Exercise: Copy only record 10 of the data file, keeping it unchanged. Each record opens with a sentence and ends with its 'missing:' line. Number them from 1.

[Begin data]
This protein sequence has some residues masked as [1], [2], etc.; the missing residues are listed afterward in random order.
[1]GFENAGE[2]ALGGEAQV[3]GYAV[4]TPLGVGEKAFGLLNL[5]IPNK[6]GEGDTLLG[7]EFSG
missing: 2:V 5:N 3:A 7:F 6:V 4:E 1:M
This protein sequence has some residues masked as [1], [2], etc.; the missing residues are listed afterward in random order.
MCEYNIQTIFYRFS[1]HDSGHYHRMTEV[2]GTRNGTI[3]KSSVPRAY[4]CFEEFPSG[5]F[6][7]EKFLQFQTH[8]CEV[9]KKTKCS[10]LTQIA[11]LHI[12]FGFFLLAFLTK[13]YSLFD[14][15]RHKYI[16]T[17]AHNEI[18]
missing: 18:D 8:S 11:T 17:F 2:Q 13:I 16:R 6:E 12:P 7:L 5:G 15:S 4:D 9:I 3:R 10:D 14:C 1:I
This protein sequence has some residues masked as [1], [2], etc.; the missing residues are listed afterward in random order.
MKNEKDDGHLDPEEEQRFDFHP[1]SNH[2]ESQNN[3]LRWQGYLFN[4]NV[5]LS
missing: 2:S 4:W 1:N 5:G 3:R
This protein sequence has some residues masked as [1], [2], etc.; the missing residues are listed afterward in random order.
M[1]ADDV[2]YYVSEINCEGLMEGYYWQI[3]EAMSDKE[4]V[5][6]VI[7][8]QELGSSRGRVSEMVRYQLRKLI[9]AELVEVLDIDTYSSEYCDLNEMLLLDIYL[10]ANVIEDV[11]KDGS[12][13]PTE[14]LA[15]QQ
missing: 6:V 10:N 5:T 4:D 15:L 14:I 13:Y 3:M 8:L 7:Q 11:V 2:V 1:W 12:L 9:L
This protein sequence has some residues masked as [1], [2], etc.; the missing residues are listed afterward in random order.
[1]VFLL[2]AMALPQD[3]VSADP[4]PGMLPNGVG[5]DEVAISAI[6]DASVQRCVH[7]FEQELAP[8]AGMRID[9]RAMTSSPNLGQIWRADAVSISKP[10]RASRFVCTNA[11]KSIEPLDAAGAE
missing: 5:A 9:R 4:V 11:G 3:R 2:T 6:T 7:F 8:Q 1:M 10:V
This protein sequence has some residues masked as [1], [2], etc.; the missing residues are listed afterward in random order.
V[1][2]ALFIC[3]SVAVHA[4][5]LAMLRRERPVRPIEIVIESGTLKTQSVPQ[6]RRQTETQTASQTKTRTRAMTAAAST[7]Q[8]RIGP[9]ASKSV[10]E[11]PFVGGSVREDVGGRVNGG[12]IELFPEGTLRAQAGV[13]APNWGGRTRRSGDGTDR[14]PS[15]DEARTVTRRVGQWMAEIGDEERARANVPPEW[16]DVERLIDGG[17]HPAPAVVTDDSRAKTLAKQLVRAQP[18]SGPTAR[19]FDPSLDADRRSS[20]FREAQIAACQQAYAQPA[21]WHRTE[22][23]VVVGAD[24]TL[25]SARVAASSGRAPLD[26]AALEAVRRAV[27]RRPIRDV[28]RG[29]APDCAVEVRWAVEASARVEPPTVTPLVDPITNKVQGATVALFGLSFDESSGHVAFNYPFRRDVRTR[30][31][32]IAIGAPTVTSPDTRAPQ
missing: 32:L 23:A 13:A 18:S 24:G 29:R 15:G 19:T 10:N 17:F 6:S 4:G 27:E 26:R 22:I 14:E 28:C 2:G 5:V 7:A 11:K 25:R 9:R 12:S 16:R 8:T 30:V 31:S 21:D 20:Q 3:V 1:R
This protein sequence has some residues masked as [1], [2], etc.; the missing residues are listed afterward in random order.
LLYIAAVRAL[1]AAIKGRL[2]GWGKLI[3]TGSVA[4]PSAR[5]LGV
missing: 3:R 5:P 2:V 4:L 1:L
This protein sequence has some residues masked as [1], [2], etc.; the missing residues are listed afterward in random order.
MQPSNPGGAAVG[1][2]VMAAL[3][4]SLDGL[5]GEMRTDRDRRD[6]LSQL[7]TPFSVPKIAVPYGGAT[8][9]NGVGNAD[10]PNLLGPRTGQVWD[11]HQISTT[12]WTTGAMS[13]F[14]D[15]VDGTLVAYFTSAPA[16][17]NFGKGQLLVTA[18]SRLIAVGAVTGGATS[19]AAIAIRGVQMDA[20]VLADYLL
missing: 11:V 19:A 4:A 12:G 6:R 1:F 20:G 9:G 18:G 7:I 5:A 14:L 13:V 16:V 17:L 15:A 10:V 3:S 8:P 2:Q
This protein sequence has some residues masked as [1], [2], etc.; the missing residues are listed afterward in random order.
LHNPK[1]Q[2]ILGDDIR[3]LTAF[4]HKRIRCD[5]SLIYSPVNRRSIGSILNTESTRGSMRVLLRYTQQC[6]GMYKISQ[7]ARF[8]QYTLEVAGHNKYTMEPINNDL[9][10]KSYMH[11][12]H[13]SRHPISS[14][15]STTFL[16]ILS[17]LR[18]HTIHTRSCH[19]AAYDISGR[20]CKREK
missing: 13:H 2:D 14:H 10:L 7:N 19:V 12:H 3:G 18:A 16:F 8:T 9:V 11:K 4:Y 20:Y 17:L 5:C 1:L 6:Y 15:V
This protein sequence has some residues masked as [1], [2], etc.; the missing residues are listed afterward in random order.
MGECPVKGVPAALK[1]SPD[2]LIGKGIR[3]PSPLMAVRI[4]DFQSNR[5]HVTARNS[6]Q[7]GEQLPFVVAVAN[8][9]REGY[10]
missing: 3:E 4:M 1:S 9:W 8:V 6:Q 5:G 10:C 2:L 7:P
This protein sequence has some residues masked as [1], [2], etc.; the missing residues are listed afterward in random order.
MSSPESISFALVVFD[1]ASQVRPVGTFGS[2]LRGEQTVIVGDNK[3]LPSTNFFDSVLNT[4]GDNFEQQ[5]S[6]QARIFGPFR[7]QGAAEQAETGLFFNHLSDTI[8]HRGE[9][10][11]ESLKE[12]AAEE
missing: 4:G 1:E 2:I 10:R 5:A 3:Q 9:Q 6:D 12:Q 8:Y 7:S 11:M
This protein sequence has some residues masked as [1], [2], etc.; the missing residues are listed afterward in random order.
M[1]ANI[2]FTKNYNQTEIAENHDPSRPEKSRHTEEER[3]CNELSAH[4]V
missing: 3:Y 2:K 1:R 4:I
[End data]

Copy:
This protein sequence has some residues masked as [1], [2], etc.; the missing residues are listed afterward in random order.
MGECPVKGVPAALK[1]SPD[2]LIGKGIR[3]PSPLMAVRI[4]DFQSNR[5]HVTARNS[6]Q[7]GEQLPFVVAVAN[8][9]REGY[10]
missing: 3:E 4:M 1:S 9:W 8:V 6:Q 5:G 10:C 2:L 7:P